Chile and Argentina are on alert after a volcano located on their common border began spewing ash and gas over the weekend. An evacuation has not been ordered as the region is sparsely populated.
Chile's national emergency office, ONEMI, raised the state of alert in the Biobio region of the country on Sunday to red, according to the AP news agency.
However it did not issue an evacuation order as there are no towns in the area at risk if a full-blown eruption takes place. For the few hundred people in the danger zone, officials were distributing bottled water and facemasks.
The country's Geology and Mining Service stopped short of predicting a major eruption in the immediate future.
"The intensity of seismic signals suggests the eruption in progress is on the smaller side (but) we are not ruling out the possibility that the activity could turn into a larger-scale eruption," it said in a statement released late on Sunday.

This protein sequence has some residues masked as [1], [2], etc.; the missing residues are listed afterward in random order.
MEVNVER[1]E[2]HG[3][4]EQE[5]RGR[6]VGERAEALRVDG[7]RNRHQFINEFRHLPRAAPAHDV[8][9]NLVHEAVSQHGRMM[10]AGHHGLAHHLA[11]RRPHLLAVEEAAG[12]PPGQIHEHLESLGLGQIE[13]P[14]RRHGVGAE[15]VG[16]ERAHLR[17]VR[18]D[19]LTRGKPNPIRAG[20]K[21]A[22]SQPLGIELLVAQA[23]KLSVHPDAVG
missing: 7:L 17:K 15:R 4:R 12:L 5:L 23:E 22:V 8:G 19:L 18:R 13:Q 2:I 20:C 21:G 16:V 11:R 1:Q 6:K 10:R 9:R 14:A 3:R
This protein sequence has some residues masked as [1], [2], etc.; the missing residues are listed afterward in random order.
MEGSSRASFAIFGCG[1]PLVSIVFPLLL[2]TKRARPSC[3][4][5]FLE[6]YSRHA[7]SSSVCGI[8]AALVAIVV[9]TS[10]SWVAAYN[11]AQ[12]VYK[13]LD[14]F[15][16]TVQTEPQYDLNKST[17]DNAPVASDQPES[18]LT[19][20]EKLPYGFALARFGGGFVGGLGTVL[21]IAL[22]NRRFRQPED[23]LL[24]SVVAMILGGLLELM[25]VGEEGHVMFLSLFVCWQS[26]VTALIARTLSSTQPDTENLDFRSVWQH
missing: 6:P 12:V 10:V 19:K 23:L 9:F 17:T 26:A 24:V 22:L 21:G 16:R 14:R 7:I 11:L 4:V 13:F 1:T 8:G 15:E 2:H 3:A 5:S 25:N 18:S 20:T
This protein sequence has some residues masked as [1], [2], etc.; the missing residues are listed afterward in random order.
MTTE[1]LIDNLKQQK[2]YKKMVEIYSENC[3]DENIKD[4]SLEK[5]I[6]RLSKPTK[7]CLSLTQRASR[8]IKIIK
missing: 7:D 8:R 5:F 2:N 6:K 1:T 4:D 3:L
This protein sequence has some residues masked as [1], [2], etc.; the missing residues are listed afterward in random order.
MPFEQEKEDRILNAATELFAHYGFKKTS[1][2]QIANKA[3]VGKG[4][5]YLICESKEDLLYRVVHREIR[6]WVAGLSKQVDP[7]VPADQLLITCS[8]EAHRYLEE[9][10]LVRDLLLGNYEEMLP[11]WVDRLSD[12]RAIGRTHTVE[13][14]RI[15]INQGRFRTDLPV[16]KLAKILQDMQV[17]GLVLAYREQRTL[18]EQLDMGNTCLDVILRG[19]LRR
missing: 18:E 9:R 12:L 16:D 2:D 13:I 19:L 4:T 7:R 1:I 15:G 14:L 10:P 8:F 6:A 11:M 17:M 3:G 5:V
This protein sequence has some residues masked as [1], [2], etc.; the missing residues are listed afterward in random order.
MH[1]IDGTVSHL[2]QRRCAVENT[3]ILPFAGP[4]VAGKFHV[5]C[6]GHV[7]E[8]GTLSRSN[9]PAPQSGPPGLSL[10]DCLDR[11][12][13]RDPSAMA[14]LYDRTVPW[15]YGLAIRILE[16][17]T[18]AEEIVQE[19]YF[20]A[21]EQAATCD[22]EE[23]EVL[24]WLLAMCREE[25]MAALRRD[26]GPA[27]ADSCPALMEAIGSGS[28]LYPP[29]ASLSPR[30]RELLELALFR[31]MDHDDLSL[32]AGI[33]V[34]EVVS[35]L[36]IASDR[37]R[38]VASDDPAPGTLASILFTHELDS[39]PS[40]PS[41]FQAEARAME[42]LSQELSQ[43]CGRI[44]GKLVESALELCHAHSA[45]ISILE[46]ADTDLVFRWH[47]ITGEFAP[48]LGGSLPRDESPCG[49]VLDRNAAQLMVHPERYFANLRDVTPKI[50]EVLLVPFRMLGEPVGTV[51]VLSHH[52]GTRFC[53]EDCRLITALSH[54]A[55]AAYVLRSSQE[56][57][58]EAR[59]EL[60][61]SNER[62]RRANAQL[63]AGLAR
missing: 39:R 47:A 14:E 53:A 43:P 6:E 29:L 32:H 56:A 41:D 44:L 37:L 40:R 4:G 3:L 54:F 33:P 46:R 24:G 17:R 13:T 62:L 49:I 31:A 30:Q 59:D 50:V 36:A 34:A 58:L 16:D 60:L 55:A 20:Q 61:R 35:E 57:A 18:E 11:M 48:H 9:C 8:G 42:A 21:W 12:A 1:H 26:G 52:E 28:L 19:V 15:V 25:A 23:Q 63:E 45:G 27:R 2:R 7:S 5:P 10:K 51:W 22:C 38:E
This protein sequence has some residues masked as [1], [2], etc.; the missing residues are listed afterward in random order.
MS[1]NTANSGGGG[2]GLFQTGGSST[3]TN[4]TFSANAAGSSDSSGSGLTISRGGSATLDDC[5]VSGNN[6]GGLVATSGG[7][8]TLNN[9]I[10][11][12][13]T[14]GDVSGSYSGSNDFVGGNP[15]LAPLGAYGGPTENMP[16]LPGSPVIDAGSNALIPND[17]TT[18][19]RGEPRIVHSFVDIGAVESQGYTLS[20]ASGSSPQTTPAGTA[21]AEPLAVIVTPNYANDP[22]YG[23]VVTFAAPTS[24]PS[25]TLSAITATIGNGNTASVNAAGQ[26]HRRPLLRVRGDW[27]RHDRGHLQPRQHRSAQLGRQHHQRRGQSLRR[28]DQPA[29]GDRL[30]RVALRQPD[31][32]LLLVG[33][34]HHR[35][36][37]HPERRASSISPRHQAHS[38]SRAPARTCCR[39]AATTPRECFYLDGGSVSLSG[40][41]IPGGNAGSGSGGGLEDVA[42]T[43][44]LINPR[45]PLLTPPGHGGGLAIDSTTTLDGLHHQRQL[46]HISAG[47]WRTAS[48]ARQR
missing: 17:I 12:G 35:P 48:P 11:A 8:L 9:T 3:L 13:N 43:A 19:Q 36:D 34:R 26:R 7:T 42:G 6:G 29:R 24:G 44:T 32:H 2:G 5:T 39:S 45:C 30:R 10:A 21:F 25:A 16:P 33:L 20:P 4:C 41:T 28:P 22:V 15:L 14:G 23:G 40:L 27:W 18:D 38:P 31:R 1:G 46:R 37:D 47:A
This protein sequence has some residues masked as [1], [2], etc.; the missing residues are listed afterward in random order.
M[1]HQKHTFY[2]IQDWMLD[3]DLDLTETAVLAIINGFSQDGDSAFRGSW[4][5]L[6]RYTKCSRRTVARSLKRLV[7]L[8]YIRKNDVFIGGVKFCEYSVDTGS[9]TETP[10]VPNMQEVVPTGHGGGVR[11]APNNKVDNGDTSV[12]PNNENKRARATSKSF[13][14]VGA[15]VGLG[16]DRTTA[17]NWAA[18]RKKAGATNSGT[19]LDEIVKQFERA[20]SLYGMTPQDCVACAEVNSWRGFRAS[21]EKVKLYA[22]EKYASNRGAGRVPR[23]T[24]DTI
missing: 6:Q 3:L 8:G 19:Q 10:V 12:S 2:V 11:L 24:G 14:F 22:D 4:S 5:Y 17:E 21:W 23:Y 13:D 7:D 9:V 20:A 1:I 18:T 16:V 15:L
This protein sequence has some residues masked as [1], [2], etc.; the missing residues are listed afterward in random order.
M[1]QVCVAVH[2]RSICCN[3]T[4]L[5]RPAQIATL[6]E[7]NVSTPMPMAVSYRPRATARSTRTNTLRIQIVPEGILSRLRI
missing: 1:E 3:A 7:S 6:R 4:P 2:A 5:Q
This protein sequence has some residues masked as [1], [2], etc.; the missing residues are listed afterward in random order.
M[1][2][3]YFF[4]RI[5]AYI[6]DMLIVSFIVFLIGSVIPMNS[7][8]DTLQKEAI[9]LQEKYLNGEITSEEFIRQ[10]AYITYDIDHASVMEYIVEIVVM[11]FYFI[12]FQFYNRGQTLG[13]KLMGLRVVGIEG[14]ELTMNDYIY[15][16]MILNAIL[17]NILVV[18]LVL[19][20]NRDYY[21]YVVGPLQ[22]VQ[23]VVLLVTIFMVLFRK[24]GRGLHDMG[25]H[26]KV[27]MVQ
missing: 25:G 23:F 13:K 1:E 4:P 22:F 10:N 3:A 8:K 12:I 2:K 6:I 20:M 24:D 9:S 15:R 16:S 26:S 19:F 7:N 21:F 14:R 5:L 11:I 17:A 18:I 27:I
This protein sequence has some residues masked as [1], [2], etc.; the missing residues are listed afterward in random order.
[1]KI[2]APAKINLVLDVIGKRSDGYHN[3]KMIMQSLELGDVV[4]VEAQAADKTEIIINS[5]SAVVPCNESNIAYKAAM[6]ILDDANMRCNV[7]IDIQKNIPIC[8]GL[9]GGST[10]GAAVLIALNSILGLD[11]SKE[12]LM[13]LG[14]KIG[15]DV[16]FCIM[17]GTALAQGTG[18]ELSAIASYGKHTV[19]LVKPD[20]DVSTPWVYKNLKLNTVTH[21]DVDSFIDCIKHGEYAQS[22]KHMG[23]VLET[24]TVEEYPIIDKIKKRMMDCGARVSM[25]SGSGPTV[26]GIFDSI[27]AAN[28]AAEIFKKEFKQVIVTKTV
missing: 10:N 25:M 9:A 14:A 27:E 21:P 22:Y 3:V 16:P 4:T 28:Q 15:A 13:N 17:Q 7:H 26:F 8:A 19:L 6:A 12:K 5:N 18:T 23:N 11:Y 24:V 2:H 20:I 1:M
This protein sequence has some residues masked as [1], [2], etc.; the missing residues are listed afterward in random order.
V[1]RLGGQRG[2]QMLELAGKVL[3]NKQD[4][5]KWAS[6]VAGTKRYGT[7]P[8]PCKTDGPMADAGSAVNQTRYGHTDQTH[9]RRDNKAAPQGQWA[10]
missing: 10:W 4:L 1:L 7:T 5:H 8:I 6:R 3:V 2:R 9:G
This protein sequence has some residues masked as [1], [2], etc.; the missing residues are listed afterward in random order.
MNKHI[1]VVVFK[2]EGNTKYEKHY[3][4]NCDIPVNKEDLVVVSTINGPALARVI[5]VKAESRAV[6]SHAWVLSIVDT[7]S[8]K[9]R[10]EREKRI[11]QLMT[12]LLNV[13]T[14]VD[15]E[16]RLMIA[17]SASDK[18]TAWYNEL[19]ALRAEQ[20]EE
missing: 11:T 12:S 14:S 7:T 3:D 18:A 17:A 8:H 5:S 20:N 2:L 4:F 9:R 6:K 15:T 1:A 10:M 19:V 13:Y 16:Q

The region around the 3,000-meter (9,843 feet) Copahue volcano is known for its spa waters and is a popular destination for tourists.
The eruption of Chile's Puyehue volcano in June 2011 caused major disruption to air travel and forced the evacuation of thousands of people.
pfd/jlw (AFP, AP, dpa)